Fault lines in the Emerging Church


Fault lines in the Emerging Church


Emergent and Brian McLaren have received a significant amount of heat over theological positions that are not shared by everyone in the Emerging Church.  A lot of the criticism has misrepresented positions.  Some of it was accurate in direction but not in degree.  Regardless there are some people in EC circles that agree with some of the points people like D.A. Carson have made. 

I haven’t read Carson’s book but I did listen to some of his lectures and those of other critics.  I can understand where a lot of them are coming from.  I don’t sense a malicious agenda or a desire to deliberately misunderstand or misrepresent.  I think that sometimes the critics have been sloppy or lazy.  In turn some people have become defensive, hostile and even dismissive in return.  In some circles D.A. Carson has been demonized and we have forgotten that he is part of the church. 

As the different pockets of the EC progress they will solidify in different directions.  The EC in Australia is very different than it is in the US.  They don’t sense the same need for a “A New kind of Christian” and are more geared for a “a new kind of church.”  When I was down there they used the term “Emerging Missional Church” which they distinguished from “Emergent” or “Emerging Church”.  They saw themselves as “post alt.worship.”   The emerging forms of church are developing differently in different countries.

As the movement progresses I find myself more and more in the simple/house church compartment if that is what you would call it.  I am less and less interested in what comes out of certain authors and organizations.  Much like the Roman Catholic church with it’s different monastic orders the EC is going to have accept that we aren’t all going to be on the same page.  We have to be open and honest about these things.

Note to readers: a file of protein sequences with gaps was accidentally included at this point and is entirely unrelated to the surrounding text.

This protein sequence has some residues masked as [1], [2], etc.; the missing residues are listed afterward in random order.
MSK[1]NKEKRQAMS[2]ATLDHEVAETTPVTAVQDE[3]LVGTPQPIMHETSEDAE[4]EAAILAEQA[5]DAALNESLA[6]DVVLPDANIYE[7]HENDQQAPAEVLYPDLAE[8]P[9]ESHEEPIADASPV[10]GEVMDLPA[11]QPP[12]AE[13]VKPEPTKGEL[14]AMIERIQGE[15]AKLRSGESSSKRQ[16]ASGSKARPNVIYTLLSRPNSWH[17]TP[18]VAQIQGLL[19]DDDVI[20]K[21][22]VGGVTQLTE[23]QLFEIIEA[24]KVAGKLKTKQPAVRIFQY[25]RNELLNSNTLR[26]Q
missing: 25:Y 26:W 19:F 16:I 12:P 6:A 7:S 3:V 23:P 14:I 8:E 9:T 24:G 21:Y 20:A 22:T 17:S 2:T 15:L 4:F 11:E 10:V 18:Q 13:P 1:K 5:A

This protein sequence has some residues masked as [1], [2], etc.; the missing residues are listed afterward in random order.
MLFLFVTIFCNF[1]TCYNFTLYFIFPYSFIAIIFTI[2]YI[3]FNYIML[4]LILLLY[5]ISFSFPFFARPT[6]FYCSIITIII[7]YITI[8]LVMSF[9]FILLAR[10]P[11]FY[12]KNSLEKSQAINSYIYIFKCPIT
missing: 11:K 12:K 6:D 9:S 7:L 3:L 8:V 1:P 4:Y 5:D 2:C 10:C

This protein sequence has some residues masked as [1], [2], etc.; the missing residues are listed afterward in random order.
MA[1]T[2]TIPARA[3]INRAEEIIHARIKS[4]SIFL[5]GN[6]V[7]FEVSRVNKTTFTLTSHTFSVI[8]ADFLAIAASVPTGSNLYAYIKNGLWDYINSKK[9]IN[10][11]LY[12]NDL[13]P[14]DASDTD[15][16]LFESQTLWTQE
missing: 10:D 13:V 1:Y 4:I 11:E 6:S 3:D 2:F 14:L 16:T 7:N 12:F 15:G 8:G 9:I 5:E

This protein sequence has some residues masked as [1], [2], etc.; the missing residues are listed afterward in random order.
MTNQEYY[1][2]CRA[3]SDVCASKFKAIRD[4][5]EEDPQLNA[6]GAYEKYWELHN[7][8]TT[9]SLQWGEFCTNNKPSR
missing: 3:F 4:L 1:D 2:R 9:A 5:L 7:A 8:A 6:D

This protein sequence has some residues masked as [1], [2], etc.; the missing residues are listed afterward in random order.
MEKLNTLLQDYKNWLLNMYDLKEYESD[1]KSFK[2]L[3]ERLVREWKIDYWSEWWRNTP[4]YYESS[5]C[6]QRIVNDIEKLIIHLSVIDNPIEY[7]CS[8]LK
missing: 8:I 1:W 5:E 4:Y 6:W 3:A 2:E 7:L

As we do this I think we will see some subdivision along the lines of doctrine, mission, leadership, and other areas of church practice. 

  1. #1 by Gil on July 22, 2005 - 1:45 pm

    It’s somewhat ironic that a movement that began as (in part) a reaction against rigid dogmatism and a smug sense of theological superiority is now battling those same trends from within its ‘borders’. Perhaps the main contribution the emergent church can make is demonstrate another way that doesn’t see ‘subdivision’ as a threat.

  2. #2 by Jordon Cooper on July 22, 2005 - 2:25 pm

    I think you are right here and I think Carson is demonized at times because of ways his supporters unfairly use his work to attack the Emerging Church. The Emerging Church is also a very small fringe group where almost everyone does know everyone and when someone does speak out againt others, it hurts and has ramifications. While some call it a movement, it is a movement smaller than most small denominations.

  3. #3 by Markio on July 25, 2005 - 3:15 pm

    Probably the greatest book that I read in seminary was by DA Carson, Exegetical Fallicies. Although it has exegetical fallicies of it’s own, it was one of the most impacting books for me in terms of affecting the way that I am able to think about theology and teaching.

  4. #4 by Mike Morrell on August 3, 2005 - 11:23 pm

    I agree, and one of the things I appreciate about you is your ability to hold different streams in tension. I like it that you still have your pre-blog articles and prophetic stuff up, when you were into that, and you bring Anabaptist, house church, and emerging church stuff into your life and site now. As someone who’s been part of an intentional home church community for six years, I found Brian McLaren and Spencer Burke’s stuff a breath of fresh air, as they were allowed to ask questions I was afraid to, even in my free setting. But I can see how Australians, in a more (for lack of a better word) “liberal” culture, might now be embracing some of the stuff I found most helpful five years ago.

    We’re all in a dance, with the Holy Spirit and our ideas. What a privilege.

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